The papers at Georg Schiemer’s “Carnap on Logic” meeting in Munich a couple of summers ago are eventually going to appear as a special issue of Synthese. Actually, they are already in the process of appearing, as they dribble in to the Synthese “online early” list one by one.
The first one I’ve encountered is Peter Olen’s close study of the Iowa school’s (i.e. Bergmann’s, Hall’s, Sellars’s) reception — or rather mis-reception — of Carnap’s semantic works in the early 1940s. Perhaps I was not listening carefully enough when he gave the talk in Munich, but I have to say the published version strikes me as much more lucid and compelling. He documents in elaborate detail just what Bergmann and Hall (and then Sellars, as a result) got wrong, and why Carnap, despite some effort, was unable to set them straight. I hope people notice, because the misunderstanding in question has propagated itself pretty aggressively. If Fraser MacBride is to be believed, it was Bergmann’s student Herbert Hochberg who is to be held responsible for the “ontological turn” in analytic philosophy (not Quine, as Huw Price and others have made adequately clear) — and, it seems, largely on the basis of this very misunderstanding! Hochberg apparently had some influence on Armstrong, and thus perhaps at least indirectly also on Chalmers. So the misunderstanding Olen focusses on so minutely is worthy of the attention — it has a lot to answer for, and may even be partly responsible for our current efflorescence of metaontology and analytic metaphysics more generally.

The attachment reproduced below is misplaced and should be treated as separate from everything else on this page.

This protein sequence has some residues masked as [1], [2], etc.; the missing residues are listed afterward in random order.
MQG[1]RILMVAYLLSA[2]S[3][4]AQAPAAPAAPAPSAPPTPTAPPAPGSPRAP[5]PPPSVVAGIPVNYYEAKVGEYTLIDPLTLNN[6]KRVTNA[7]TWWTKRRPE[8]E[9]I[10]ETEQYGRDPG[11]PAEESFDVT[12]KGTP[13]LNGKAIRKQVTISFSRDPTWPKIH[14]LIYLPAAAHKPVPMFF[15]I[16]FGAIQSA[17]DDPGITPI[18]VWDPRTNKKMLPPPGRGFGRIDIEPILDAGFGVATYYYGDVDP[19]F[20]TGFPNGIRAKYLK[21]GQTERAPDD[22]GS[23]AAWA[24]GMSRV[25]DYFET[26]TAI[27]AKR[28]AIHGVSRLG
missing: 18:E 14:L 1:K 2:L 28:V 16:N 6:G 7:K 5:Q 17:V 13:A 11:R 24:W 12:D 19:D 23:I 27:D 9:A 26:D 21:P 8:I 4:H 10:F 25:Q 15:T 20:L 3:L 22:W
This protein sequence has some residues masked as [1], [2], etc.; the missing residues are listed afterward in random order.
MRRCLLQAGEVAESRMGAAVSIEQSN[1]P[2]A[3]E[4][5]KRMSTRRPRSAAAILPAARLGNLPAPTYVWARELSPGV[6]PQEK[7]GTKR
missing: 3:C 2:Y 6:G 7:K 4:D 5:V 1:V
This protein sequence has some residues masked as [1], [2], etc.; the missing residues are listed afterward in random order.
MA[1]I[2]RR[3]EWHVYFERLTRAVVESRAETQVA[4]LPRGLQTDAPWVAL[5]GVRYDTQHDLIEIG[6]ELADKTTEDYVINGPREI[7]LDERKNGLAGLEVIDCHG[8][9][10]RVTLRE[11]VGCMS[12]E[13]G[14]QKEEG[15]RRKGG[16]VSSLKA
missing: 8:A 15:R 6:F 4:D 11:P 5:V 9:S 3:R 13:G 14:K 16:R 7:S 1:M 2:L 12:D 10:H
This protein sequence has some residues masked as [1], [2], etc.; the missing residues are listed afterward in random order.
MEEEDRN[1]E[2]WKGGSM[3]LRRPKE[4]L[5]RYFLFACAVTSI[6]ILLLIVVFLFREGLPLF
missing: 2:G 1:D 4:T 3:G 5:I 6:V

I have to confess I have a personal axe to grind, as I wrote something on Sellars’s reception of Carnap a while ago, and no one paid much attention at the time. I argued there that Sellars’s early notion of a “pure pragmatics” (including the “material rules of inference” beloved of Brandom) derived from a misunderstanding of Carnap. Now Olen not only vindicates (part of) that claim, but shows in convincing detail where that misunderstanding came from and how Sellars arrived at it. Without that context, I have to admit, the misunderstanding seemed pretty outlandish and my appraisal of Sellars was therefore perhaps unduly harsh (which is no doubt why the Sellars-Gemeinde paid no attention).